Nursing Home Medication Errors
Cranston & Edwards PLLC – Morgantown, WV Trial Attorneys
Does your loved one seem to be overmedicated, intoxicated, unusually drowsy, disoriented, or withdrawn? If you suspect that a nursing home is making medication errors, the experienced trial attorneys at Cranston & Edwards PLLC can help you get the justice you and your loved one deserve. Contact our office in Morgantown, WV for a free case evaluation today. Call: 304-296-3500.
What Are Nursing Home Medication Errors?
Nursing home medication errors can take many forms, but the goal of the at-fault party is almost always to subdue the patient. In some cases, chemical restraint may happen due to neglect or carelessness. No matter the cause, this is illegal – and dangerous. Medication errors may include overmedicating a patient with his or her own prescribed medications, giving the patient illicit street drugs or unwarranted over-the-counter medications, providing the wrong medication, and chemical restraint with intent to subdue. Commonly abused medications include sedatives, antipsychotics, opiates, antihistamines, and blood pressure medications. The dangers of medication errors include failure of the victim to receive medically indicated treatment, dangerous drug interactions, complications of medication ineffectiveness, serious medical complications, and fatal overdose. In all cases, the patient is robbed of the opportunity to experience life.
Overmedication and Chemical Restraint
Since the physical restraint of nursing home residents with belts and straps became illegal, we have witnessed a dramatic increase in the use of medications as chemical restraint agents. A 2010 study by the Center for Medicaid and Medicare Services indicated that an almost unbelievable 71% of Florida nursing home residents had been receiving overdose levels of antipsychotic medications on a daily basis. Although equally illegal as physical restraint, this practice may be harder to detect by the untrained eye. The use of drugs as chemical restraint agents is estimated to cause approximately 15,000 deaths per year (CDC). It is important that both you and your loved one be aware of the signs of improper overmedication:
- Confusion, Disorientation, and Forgetfulness
- Unusual Fatigue and Exhaustion
- Feeling or Acting Like a “Zombie”
- Withdrawal from Social Events and Visits with Family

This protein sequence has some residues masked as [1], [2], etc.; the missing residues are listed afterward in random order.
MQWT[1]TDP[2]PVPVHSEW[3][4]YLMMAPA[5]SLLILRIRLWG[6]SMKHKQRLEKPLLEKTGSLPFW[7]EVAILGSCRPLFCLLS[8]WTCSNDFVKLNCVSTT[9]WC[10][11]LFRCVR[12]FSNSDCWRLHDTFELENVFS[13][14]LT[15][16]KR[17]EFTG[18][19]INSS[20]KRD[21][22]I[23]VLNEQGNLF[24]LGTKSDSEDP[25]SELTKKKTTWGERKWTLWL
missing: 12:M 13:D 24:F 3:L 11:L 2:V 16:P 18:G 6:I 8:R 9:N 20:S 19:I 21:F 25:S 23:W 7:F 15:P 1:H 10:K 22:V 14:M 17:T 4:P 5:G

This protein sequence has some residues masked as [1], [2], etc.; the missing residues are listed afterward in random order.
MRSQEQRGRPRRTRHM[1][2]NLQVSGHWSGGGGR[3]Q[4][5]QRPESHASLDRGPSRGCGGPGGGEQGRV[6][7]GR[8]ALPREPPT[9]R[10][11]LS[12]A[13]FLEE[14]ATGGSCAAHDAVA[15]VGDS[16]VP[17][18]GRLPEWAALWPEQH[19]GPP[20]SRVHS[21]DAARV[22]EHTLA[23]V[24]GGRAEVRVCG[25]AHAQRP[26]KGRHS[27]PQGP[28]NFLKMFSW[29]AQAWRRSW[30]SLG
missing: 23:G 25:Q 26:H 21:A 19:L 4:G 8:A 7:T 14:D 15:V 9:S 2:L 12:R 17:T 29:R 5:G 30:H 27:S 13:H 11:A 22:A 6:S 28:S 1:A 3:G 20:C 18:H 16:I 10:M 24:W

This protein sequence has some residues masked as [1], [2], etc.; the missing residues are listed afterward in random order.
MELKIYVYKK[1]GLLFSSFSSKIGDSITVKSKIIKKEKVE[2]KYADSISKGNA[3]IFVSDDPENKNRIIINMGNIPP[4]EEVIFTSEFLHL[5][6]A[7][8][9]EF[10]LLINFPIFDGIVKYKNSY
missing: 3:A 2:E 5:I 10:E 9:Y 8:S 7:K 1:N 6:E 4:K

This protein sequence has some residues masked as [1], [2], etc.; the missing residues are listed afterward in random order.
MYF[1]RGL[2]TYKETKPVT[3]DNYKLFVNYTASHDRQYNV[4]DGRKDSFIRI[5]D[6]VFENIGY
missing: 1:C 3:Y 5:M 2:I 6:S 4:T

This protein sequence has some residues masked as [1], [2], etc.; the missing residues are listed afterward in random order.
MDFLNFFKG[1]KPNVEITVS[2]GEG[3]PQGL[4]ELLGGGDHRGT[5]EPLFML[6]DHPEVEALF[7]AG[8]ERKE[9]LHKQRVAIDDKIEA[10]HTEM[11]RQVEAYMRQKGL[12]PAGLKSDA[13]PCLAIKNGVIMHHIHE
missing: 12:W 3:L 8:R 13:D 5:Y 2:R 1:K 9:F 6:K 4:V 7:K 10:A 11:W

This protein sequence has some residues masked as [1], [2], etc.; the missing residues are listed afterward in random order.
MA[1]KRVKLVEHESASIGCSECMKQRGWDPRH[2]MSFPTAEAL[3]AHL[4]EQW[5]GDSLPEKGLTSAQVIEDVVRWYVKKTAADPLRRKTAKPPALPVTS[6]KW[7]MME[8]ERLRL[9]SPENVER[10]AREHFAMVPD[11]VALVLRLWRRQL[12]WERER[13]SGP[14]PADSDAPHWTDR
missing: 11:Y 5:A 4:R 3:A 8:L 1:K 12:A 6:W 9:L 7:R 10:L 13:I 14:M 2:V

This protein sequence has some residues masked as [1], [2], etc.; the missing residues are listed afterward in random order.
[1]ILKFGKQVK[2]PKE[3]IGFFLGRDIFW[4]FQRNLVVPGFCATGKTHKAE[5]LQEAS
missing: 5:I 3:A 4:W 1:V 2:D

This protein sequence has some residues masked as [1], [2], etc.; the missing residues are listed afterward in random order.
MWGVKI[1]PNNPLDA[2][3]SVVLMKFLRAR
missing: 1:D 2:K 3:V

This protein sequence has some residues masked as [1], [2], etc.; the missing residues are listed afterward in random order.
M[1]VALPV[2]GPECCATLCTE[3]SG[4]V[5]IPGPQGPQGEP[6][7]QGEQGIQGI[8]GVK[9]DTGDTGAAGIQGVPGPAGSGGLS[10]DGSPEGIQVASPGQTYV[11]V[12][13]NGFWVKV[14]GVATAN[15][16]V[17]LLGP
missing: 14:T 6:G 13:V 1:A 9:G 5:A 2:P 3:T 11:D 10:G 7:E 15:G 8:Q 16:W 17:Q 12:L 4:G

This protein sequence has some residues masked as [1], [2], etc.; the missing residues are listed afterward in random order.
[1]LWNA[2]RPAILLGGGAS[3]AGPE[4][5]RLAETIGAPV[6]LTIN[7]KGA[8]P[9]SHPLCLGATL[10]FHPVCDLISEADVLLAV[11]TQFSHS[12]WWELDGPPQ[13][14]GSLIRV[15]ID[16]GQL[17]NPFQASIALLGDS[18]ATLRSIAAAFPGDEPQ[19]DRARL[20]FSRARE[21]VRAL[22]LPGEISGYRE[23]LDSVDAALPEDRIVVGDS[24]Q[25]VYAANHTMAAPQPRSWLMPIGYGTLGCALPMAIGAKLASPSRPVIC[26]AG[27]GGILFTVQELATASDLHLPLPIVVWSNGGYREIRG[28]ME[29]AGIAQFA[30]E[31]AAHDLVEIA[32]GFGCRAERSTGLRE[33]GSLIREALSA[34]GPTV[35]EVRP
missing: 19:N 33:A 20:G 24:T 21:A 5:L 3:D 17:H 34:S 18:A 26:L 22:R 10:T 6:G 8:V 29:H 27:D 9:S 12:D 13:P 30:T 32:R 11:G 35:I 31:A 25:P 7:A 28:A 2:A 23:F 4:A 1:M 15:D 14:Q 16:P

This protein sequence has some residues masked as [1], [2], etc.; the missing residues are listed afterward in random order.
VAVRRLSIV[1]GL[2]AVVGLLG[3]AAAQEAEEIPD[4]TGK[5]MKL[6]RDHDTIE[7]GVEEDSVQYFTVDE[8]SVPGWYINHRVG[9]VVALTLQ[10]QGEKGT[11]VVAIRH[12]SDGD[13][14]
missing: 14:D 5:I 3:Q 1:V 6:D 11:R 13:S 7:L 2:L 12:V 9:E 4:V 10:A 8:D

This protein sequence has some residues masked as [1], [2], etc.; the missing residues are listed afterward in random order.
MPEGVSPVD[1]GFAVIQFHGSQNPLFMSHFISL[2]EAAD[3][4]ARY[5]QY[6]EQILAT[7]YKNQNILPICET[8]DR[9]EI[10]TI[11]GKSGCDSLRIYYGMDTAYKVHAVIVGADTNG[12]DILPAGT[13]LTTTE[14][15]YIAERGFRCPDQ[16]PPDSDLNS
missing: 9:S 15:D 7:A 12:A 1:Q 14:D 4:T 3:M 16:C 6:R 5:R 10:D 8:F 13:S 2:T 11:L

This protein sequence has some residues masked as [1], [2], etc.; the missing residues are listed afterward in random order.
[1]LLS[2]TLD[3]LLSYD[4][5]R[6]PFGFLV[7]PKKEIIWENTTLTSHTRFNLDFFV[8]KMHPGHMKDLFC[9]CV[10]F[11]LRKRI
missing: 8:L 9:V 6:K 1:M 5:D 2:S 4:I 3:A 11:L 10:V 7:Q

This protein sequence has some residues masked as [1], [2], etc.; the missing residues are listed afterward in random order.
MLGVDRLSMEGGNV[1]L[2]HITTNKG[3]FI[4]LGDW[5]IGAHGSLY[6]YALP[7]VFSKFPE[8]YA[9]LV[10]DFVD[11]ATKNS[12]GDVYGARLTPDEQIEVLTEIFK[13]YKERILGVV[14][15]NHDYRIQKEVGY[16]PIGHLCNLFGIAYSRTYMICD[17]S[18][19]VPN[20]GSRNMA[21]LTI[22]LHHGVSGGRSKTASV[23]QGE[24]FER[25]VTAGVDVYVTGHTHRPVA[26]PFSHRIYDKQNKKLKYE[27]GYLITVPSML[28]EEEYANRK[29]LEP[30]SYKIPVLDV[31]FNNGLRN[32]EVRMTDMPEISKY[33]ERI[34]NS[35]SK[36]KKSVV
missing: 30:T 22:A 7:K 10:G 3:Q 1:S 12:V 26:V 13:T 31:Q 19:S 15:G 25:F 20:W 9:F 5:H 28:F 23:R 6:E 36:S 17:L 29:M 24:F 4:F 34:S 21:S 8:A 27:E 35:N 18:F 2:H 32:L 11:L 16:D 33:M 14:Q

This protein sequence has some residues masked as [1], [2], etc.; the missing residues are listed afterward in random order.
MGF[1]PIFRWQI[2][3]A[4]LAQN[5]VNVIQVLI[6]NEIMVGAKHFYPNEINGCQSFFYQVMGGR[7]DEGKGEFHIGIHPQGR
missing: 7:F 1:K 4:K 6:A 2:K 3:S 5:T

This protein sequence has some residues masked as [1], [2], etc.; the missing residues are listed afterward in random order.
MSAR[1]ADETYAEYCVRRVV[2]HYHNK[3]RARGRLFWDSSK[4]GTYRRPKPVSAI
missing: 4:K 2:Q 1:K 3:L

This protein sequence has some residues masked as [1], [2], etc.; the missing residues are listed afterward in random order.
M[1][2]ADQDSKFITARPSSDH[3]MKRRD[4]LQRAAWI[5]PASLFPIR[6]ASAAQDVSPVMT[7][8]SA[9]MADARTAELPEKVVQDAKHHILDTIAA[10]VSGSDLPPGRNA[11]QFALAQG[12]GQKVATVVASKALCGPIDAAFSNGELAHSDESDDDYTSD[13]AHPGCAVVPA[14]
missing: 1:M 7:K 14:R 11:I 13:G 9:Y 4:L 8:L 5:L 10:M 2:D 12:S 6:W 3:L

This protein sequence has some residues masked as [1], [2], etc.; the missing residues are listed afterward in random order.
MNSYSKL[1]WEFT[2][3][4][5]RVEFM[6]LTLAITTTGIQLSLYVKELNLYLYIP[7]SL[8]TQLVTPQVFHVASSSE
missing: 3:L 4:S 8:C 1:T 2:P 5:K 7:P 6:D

- Oversleeping and Taking Frequent Naps
- New, Unexplained Medical Complications and Physical Symptoms
The use of chemical restraint amongst the elderly population is so prevalent that many of the symptoms that we assume to be caused by old age may actually be side effects of overmedication.
Over time, the excessive accumulation of drugs in an individual’s body can lead to a heart attack, stroke, kidney and liver damage, addiction, cancer, and other serious and fatal conditions. We are increasingly witnessing the failure of nursing homes to disclose their use of chemical sedative agents or record their use in the patient’s medical chart, although they are clearly participating in this practice. This type of behavior, when present, may create additional liability issues for the at-fault party. At Cranston & Edwards PLLC, we are aware of the tactics nursing home staff use to hide illegal activity such as this and we hold at-fault parties accountable in the civil court system.
A Note About Antipsychotic Drugs and Dementia
Antipsychotic medications, such as Haldol, Risperdal, and Seroquel, have been formally counter-indicated by the FDA for use in dementia patients as ineffective and dangerous since 1995. Drugs in this class include a warning label to this effect. Yet, Medicare records indicate that almost all antipsychotic prescriptions provided to nursing home patients continue to be given to individuals with a diagnosis of dementia, and nearly 40% of these patients had no record of diagnosis which would warrant the prescription. Many medications in this class of powerful drugs effectively anesthetize and “knock out” patients for extended periods of time, enabling nursing homes to manage this docile population with greatly reduced staff – and at significant profit. Otherwise able-bodied nursing home residents are rendered unable to feed themselves, use the bathroom, or even get out of bed. These medications also carry serious side effects which may include stroke, blood clots, dyskinesia, diabetes, an enhanced fall risk, significant nervous system degradation, pneumonia, visual disturbances, irreversible cognitive decline, and a two-fold increase of death. If your loved one has dementia, no relevant diagnosis, and is being given antipsychotic medication, this may be a clear case of nursing home neglect.
After reporting neglect to the proper authorities, Cranston & Edwards PLLC may be able to assist you with recovering costs related to the medication errors. We offer a free case evaluation to help you determine if you are eligible to file a claim to recover damages.